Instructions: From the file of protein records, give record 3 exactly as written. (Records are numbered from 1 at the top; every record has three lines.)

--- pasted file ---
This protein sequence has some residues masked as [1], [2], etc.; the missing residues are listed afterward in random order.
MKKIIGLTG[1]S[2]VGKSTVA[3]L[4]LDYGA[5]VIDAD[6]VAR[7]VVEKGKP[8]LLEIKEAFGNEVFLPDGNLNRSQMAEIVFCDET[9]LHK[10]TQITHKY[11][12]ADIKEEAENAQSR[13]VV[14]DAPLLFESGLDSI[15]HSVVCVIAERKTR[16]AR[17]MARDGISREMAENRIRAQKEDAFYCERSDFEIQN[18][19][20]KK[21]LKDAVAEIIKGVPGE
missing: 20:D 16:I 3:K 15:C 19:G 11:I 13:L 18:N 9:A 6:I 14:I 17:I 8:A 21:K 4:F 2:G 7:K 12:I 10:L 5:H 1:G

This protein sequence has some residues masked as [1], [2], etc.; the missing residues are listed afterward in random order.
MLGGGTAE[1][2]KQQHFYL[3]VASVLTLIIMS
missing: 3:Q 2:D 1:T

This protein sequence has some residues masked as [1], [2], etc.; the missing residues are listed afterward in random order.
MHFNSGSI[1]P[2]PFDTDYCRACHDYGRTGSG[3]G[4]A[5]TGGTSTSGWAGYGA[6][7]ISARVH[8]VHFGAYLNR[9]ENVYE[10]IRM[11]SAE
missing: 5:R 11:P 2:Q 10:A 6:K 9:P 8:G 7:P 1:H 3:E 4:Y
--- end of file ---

This protein sequence has some residues masked as [1], [2], etc.; the missing residues are listed afterward in random order.
MHFNSGSI[1]P[2]PFDTDYCRACHDYGRTGSG[3]G[4]A[5]TGGTSTSGWAGYGA[6][7]ISARVH[8]VHFGAYLNR[9]ENVYE[10]IRM[11]SAE
missing: 5:R 11:P 2:Q 10:A 6:K 9:P 8:G 7:P 1:H 3:E 4:Y